A Meditation on W.H. Auden's For The Time Being - A Christmas Oratorio

December 23, 2015

W.H Auden was one of the most influential figures English language poetry in the last century. He was born in Britain but later emigrated to the United States just before World War II broke out. He won the Pulitzer Prize in 1948 for The Age of Anxiety. Much of his poetry is concerned with moral issues and there is often a strong political, social, psychological and religious context. His long poem For The Time Being - A Christmas Oratorio which was written in 1942, has been described as a meditation, a theological reflection, a prayer, and a life long journey. Whatever it may be, one can discover in it some very enriching and illuminating thoughts that can inform Christian life.

The Oratorio suggests that when one follows God’s star, one is led on a journey from time to eternity. Those who are on this journey do not limit themselves with not-essentials or “minor tasks”.

The video above is a short extract from a performance of the poem entitled THE SUMMONS: STAR OF THE NATIVITY by The Affinity Collaborative Theatre at the GreenSpace in 2010. The performance was directed by Michael Cumpsty, star of the Tony Award-winning Copenhagen. Cast members included Michael Cumpsty, Maria Tucci and George Morfogen. Ponder the oratorio:

The Star of the Nativity: I am the star most dreaded by the Wise. For they are drawn against their will to me. I shall deprive persons of their minor tasks.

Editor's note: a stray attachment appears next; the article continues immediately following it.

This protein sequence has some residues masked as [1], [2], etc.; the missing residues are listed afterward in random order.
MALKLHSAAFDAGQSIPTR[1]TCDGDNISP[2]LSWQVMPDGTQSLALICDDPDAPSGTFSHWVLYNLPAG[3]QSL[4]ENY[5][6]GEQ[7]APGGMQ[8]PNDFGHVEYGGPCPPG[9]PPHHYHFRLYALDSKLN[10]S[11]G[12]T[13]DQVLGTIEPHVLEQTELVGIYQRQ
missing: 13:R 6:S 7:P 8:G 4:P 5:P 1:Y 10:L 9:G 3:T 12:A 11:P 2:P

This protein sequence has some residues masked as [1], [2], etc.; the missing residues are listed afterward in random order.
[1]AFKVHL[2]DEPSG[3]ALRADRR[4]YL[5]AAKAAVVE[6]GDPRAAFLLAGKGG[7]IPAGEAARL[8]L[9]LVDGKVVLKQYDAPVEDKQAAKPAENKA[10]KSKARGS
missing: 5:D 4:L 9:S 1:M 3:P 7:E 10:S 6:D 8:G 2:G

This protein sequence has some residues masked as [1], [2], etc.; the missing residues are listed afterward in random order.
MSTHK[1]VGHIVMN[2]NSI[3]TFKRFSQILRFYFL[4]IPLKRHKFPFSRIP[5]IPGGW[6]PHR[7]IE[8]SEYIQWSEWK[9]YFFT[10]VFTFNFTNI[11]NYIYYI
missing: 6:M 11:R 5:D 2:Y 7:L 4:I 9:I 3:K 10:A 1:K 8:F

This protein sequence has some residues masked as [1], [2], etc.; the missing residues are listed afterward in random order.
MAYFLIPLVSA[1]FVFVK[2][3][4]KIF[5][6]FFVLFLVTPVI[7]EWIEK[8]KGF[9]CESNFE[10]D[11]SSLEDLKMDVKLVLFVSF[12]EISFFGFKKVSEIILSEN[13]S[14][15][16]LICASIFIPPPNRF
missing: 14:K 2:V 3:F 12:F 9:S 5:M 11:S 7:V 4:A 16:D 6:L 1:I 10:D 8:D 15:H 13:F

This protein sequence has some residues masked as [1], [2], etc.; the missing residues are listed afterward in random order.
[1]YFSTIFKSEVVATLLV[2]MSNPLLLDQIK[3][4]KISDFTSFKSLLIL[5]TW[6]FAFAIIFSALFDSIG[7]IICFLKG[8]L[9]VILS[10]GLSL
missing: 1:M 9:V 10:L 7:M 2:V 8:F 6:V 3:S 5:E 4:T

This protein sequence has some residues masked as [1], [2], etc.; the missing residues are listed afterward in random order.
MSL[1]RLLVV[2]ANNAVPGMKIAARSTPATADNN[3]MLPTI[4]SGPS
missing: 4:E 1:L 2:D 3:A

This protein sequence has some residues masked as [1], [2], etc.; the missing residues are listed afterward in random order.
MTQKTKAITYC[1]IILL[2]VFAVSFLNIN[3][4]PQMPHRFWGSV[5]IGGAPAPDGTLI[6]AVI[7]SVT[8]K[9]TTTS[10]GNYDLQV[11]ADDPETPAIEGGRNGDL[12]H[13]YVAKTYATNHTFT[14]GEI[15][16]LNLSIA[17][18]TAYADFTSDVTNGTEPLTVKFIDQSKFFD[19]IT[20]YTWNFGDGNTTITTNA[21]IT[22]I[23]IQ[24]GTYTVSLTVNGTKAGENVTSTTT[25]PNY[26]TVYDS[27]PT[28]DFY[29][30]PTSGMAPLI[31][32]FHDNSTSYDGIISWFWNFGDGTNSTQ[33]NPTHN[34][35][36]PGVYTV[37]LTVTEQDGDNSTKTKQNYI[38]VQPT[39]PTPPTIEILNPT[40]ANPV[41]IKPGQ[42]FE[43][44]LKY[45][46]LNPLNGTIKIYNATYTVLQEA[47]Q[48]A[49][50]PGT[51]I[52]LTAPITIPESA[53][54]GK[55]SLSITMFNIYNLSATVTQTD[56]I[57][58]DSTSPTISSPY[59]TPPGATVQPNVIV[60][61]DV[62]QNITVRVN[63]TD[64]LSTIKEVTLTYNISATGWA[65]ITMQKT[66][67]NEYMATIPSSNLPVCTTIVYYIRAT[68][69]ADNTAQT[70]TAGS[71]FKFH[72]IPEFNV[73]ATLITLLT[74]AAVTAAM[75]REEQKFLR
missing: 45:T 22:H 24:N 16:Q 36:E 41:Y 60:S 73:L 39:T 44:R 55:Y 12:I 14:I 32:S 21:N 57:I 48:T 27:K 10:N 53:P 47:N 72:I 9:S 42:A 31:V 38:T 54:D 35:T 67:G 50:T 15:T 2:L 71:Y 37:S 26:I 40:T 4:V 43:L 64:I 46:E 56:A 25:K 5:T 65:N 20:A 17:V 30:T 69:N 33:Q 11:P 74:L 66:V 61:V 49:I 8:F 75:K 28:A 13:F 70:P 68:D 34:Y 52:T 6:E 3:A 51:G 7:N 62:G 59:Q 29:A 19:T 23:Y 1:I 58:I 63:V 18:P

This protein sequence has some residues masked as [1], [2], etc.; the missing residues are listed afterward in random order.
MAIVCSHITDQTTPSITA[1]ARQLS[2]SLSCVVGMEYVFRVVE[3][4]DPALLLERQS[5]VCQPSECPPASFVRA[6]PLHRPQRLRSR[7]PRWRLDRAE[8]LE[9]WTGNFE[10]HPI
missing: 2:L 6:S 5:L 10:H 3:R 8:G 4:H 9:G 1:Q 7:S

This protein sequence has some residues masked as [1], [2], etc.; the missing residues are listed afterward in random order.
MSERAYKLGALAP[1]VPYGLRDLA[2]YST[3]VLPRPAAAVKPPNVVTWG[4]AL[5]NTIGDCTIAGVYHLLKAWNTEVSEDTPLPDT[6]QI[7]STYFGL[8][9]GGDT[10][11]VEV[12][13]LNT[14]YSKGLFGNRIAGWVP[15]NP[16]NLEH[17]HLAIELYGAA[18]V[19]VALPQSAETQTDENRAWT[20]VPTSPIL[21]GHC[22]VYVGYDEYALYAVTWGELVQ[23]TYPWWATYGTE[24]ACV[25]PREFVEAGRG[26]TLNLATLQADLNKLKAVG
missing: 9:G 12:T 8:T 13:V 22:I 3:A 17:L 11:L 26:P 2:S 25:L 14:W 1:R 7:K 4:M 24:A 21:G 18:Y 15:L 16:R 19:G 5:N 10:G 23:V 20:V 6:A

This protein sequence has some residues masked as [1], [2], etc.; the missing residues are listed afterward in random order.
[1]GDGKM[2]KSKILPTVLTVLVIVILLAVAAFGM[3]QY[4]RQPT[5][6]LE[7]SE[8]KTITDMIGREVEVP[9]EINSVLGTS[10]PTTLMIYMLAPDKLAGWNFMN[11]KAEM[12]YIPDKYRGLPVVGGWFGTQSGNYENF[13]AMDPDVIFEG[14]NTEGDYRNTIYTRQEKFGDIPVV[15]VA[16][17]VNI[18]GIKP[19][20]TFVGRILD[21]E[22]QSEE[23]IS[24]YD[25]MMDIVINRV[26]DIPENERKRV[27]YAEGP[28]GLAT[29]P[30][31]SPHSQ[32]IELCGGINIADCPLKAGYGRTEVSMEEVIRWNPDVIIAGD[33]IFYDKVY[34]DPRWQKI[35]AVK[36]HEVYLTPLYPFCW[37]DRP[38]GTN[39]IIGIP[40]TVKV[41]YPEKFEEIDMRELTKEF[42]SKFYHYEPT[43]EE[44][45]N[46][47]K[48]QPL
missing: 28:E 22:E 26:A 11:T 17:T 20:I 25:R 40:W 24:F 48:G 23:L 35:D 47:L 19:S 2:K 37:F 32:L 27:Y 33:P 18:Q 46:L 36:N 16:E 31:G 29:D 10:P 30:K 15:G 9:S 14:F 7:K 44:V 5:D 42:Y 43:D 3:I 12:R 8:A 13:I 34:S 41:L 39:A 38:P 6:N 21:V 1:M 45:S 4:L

The First Wise Man: To follow how to be truthful now is the reason I follow that star.
The Second Wise Man: To discover how to be living now is the reason I follow the star.
The Third Wise Man: To discover how to belong now is the reason I follow the star.
The Three Wise men: To discover how to be human is the reason we follow the star.

Then there is the story about a fourth Wise Man who did not arrive at the little town of Bethlehem because did not follow the star all the way, but turned aside to do something else and lost he gift of eternal life. He limited himself to activities of time and space, when God called him to a vision of eternity. Perhaps, many of us find ourselves in the same way: engaged in mundane things and too busy to follow the star that leads to eternal life. We must not miss God's opportunity to follow the star, for if we do, we will not be fully human and open to eternal life.